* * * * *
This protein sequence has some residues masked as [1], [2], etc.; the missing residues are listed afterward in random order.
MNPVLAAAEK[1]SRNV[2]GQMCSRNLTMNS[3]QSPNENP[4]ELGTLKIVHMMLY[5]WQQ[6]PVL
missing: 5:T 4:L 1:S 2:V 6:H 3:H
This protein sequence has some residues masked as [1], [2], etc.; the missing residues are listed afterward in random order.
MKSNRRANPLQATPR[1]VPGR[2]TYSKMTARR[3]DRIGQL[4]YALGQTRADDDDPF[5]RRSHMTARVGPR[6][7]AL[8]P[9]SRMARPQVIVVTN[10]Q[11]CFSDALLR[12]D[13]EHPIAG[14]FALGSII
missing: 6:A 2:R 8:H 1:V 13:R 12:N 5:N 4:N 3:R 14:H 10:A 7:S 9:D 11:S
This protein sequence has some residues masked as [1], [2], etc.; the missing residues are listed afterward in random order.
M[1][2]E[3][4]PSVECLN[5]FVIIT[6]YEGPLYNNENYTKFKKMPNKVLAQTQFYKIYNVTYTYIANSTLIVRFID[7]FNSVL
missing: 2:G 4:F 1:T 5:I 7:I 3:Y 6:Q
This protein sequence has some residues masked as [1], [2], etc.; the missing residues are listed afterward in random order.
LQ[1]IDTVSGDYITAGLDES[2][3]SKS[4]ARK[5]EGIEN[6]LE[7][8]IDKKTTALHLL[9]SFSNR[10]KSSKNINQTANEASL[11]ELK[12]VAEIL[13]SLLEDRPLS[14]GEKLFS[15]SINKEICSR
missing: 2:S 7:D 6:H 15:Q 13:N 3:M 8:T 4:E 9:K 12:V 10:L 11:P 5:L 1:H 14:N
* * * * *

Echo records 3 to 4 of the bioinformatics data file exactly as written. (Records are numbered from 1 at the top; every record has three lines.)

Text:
This protein sequence has some residues masked as [1], [2], etc.; the missing residues are listed afterward in random order.
M[1][2]E[3][4]PSVECLN[5]FVIIT[6]YEGPLYNNENYTKFKKMPNKVLAQTQFYKIYNVTYTYIANSTLIVRFID[7]FNSVL
missing: 2:G 4:F 1:T 5:I 7:I 3:Y 6:Q
This protein sequence has some residues masked as [1], [2], etc.; the missing residues are listed afterward in random order.
LQ[1]IDTVSGDYITAGLDES[2][3]SKS[4]ARK[5]EGIEN[6]LE[7][8]IDKKTTALHLL[9]SFSNR[10]KSSKNINQTANEASL[11]ELK[12]VAEIL[13]SLLEDRPLS[14]GEKLFS[15]SINKEICSR
missing: 2:S 7:D 6:H 15:Q 13:N 3:M 8:T 4:E 9:K 12:V 10:L 11:P 5:L 1:H 14:N